13. On the Feature Construction mini toolbar, click the Finish Sketch button.  

    You have created the first polygon lot feature. You could also use the F2 key, double-click the map, or right-click to finish the sketch.

  14. On the Map toolbar, click the Explore tool. 
  15. On the Map Display, click the new feature you just created.

    Notice that the attribute value for the Ownership field is Private, which is the default value you set in the template's properties.

  16. Close the ‘Identify’ pop-up window.

Creating rectangular polygons

Sometimes you need to create rectangular polygons. Rather than clicking each vertex individually as you have been doing, you can use the Rectangle construction tool. The first click with the Rectangle tool creates the first vertex, then the second click establishes the "angle" of the rectangle, and the final click adds the remaining corner vertices. In addition, the Rectangle tool allows you to enter x,y coordinates for the vertices, as well as directions and lengths for the sides.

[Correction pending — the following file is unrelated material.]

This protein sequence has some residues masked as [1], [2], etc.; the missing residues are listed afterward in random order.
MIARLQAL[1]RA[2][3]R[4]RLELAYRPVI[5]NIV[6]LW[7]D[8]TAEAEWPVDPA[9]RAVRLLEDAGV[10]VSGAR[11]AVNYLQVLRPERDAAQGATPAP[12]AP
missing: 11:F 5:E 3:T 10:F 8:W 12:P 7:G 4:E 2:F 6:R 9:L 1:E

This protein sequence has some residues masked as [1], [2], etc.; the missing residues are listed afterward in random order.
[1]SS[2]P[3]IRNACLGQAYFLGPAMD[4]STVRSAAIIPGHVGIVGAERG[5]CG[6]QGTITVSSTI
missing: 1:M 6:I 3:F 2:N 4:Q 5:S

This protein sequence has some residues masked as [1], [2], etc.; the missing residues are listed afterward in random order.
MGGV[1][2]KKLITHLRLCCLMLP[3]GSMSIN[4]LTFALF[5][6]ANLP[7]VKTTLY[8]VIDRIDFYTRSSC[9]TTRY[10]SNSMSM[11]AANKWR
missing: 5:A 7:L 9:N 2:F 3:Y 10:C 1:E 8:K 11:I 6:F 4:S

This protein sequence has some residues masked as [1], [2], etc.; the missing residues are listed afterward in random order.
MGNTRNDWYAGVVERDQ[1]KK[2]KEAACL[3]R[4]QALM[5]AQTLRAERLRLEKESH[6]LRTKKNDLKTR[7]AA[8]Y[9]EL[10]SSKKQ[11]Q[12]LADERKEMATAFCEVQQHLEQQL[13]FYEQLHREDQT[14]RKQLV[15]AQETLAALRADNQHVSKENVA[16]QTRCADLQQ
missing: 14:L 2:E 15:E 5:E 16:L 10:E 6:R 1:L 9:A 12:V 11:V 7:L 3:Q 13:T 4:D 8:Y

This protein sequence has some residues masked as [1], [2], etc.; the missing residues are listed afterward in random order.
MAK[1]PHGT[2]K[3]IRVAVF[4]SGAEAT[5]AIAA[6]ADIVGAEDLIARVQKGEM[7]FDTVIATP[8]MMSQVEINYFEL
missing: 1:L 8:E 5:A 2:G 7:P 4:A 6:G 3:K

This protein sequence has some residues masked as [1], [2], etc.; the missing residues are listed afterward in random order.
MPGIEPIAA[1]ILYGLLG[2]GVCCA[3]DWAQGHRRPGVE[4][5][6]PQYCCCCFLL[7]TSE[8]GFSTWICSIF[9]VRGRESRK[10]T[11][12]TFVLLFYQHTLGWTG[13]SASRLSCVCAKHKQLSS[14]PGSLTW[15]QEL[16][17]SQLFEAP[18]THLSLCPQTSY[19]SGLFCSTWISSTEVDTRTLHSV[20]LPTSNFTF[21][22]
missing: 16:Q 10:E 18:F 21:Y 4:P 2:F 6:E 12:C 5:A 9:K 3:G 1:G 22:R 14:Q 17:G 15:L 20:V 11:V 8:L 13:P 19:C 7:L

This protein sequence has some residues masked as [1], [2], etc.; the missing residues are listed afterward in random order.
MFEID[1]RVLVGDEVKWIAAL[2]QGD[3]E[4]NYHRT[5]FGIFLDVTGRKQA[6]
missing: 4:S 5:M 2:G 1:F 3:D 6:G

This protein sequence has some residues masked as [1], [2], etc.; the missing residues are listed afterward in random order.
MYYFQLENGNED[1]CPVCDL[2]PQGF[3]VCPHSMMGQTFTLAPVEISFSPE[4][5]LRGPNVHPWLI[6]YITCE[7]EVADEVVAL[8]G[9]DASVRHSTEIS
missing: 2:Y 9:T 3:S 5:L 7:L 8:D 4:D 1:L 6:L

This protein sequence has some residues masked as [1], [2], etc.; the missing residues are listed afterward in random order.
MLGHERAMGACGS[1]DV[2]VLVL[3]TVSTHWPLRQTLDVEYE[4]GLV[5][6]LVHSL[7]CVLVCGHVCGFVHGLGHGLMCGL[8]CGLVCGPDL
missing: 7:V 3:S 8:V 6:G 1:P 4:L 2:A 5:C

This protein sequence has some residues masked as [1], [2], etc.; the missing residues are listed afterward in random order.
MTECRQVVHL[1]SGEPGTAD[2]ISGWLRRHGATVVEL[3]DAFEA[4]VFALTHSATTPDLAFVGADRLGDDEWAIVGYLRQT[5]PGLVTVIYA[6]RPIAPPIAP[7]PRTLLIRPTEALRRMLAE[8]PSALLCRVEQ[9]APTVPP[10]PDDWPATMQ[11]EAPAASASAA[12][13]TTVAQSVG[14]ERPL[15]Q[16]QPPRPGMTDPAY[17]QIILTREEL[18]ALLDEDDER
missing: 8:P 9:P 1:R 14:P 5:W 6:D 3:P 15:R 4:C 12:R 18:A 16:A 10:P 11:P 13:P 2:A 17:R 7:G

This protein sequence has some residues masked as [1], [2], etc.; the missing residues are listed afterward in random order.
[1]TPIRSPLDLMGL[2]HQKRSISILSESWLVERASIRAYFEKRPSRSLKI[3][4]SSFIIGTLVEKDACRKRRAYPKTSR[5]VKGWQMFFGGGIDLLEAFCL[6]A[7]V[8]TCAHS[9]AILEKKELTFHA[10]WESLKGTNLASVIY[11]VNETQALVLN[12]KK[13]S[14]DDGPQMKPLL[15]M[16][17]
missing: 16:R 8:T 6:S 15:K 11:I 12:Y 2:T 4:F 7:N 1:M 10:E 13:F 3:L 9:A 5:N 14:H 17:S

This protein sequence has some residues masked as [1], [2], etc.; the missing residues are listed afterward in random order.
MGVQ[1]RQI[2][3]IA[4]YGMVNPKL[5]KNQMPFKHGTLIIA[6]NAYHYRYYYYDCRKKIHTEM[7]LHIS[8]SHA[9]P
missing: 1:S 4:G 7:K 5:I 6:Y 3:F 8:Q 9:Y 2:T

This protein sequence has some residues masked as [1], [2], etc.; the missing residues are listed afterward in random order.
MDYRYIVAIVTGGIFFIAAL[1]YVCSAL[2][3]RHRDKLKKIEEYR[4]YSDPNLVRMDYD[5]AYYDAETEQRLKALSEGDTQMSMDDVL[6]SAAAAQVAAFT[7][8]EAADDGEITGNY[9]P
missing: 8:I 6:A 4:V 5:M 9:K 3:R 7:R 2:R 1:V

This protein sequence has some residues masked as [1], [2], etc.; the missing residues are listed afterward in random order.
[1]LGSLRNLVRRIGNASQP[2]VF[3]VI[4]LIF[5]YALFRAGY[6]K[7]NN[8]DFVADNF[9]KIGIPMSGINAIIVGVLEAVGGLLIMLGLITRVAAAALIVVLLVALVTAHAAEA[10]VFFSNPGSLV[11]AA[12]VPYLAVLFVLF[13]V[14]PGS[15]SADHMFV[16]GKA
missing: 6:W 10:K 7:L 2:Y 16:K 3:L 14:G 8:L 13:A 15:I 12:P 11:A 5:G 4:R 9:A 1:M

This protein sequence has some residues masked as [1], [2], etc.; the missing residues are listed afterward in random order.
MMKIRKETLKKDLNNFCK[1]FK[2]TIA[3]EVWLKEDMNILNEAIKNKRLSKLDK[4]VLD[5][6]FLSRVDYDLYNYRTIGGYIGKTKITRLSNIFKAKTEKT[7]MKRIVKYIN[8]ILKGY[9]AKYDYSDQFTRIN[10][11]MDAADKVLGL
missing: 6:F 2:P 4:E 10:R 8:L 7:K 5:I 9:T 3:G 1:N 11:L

1. On the Map toolbar, click the Explore tool  and pan the map slightly to the west so the J-shaped polygon is centered in the display, as shown below.
  2. In the ‘Create Features’ window, click the Tracts template, then the Rectangle tool,  to make it the active construction tool.
  3. Snap to the upper left corner of the J-shaped polygon, as shown below, and click to set the first corner of the rectangle.
  4. Right-click anywhere on the map and select Direction….
  5. Type179” (as in 179 degrees), then press Enter.

    This establishes the angle for the rectangle. As you move your pointer around the map, you see a rectangle preview of the feature. By default, angles are entered in degrees using the polar system, which is measured counterclockwise from the positive x-axis. You can specify a different direction measuring system or unit on the Editing Options dialog box > Units tab.

  6. Right-click anywhere on the map and select Width….
  7. Type400” to set a width of 400 meters, which are the map units, and press Enter.

  8. Move your pointer up and to the left so the rectangle is created in the correct position in relation to the existing feature, as shown above.
  9. Right-click and select Height….
  10. Type800” to set a length of 800 meters and press Enter.

Creating adjoining polygons